Where autism is concerned, masking is a lot more… consuming, let’s say. Autism isn’t a personality trait that shows up in certain situations (like even if I do like to run around naked on weekends, I don’t do that in the office); it’s the way your brain is wired. Not wrong, just different. The trouble is that different can be socially damning.
I remember when I was younger, there was a kid on my school bus whose autism manifested much more noticeably than mine. While I would sit quietly and stare out the window, focusing on the cool sensation of the glass against my forehead, he would talk and flail and laugh, and the kids from the back of the bus bullied him mercilessly, sometimes going so far as to sexually harass him. He stood out too much; it was social suicide.
And, well, I learned from that and from other small situations as I grew up that letting those weird parts of you show is too dangerous. That it’ll get you made fun of and torn to shreds. That you’ll be alone. I saw the girl who came from a lower income family, whose clothes and hair were always dirty, who always sat alone. She was too different; she was alone. I saw the kids who I now regret not befriending, who went on and on for days about D&D and all of those fantasy stories, and I saw how people avoided and laughed at them, and I learned a lesson. They were too different; they were mocked.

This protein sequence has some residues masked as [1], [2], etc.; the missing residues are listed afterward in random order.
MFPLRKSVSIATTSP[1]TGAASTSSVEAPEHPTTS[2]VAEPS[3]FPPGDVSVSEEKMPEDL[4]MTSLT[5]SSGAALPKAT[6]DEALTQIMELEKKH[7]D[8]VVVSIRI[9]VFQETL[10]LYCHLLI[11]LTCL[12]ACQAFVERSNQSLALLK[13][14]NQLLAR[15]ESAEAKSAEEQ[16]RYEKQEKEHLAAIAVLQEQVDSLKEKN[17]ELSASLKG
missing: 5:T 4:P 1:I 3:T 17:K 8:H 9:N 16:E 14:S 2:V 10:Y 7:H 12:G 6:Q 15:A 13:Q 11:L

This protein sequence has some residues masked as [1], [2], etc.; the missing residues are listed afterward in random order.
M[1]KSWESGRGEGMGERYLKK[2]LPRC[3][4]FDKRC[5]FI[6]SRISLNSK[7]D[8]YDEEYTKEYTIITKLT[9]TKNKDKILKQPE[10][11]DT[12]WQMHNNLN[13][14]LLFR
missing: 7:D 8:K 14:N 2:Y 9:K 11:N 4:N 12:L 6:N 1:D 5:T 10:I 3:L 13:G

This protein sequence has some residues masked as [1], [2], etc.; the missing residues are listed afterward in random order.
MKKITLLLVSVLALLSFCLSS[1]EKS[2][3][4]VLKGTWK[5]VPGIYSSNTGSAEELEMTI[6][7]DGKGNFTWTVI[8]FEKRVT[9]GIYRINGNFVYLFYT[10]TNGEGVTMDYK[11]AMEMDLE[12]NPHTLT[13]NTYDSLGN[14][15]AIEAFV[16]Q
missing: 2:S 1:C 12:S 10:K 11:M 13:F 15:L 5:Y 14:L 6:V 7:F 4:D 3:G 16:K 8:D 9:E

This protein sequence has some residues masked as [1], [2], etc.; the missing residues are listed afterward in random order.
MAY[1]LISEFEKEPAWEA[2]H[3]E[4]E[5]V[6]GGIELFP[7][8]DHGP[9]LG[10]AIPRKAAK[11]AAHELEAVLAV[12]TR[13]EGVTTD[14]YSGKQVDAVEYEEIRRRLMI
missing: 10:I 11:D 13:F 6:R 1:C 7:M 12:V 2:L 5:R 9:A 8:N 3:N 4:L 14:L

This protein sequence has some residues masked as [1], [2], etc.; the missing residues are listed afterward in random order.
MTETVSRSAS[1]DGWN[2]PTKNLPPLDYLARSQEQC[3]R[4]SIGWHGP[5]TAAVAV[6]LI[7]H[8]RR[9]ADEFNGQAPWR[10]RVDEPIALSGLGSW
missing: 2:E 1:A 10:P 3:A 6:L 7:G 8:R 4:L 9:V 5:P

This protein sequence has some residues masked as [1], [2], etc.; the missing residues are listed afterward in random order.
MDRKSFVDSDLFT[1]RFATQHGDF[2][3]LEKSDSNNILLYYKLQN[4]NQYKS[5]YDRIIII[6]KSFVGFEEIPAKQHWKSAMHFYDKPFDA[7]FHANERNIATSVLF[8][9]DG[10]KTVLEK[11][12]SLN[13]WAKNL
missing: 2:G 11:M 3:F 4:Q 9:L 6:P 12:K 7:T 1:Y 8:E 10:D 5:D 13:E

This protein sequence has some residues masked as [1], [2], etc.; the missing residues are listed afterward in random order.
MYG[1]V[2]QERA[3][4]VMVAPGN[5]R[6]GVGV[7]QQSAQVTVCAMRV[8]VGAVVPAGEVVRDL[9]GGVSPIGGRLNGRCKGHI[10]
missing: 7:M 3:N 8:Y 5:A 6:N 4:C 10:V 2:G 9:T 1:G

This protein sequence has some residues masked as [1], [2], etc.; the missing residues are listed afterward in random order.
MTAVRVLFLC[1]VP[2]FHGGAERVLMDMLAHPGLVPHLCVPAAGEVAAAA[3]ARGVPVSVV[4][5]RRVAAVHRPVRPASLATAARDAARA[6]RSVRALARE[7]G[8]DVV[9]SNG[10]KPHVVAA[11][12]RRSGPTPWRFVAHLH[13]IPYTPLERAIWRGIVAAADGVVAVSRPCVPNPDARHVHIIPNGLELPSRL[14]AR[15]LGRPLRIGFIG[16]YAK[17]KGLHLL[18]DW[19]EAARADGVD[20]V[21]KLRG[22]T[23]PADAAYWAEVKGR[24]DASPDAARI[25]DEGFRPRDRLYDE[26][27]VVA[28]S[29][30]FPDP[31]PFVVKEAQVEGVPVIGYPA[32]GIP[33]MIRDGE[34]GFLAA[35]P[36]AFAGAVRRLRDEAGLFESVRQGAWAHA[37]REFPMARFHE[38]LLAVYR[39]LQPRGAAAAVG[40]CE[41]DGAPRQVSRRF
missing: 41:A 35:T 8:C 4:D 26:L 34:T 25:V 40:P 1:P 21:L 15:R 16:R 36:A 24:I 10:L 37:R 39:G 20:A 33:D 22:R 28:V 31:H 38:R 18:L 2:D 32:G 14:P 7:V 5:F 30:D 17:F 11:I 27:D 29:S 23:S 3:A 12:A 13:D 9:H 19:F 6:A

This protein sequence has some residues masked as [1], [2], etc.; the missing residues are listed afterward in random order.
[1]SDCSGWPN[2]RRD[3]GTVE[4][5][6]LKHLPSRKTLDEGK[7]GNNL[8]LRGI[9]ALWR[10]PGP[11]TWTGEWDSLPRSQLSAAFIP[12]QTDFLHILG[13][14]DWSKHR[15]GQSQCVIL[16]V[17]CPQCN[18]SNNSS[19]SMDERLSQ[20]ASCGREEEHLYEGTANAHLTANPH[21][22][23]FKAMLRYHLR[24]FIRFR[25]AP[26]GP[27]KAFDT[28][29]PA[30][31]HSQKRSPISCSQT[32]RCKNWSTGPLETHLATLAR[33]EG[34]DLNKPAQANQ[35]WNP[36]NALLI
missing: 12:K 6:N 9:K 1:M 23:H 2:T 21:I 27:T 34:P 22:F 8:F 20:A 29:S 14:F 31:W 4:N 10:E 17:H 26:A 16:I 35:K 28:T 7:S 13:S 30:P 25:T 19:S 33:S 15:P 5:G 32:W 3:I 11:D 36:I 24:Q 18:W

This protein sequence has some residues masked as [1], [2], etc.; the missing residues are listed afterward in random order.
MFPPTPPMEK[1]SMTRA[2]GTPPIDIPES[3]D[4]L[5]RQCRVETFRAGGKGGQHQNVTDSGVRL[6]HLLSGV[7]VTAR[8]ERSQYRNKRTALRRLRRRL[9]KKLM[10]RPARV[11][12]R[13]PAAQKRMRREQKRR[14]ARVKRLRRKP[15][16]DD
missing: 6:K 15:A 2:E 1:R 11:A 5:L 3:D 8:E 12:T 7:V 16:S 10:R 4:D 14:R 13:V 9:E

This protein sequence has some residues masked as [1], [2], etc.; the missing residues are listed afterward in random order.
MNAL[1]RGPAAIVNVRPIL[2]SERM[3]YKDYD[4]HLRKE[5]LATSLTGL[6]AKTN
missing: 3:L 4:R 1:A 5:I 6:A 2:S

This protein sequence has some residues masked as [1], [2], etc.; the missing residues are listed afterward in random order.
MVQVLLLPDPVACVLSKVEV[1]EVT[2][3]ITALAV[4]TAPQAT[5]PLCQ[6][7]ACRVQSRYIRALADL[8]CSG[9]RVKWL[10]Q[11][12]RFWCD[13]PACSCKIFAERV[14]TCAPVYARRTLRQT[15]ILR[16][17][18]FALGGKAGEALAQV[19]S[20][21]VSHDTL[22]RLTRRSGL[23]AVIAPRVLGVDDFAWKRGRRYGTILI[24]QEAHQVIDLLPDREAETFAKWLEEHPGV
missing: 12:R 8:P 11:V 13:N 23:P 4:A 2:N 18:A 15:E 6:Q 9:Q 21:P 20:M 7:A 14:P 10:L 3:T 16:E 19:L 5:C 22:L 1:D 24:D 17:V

You hide things, you know? Don’t talk obsessively about Disney World, that’s weird. Are you excited about that thing? Don’t flap your hands or bounce or do a little dance; that’s weird. Are you too tired to think? Don’t play with your hair; that’s unhygienic (Mrs. Dube, if you ever read this, I hope you feel like shit for what you did to all of us in your class). Everyone is having fun at this party, and even though it’s too much for you, smile anyway. People think it’s weird when you talk to them without meeting their eyes; make eye contact, even though it hurts.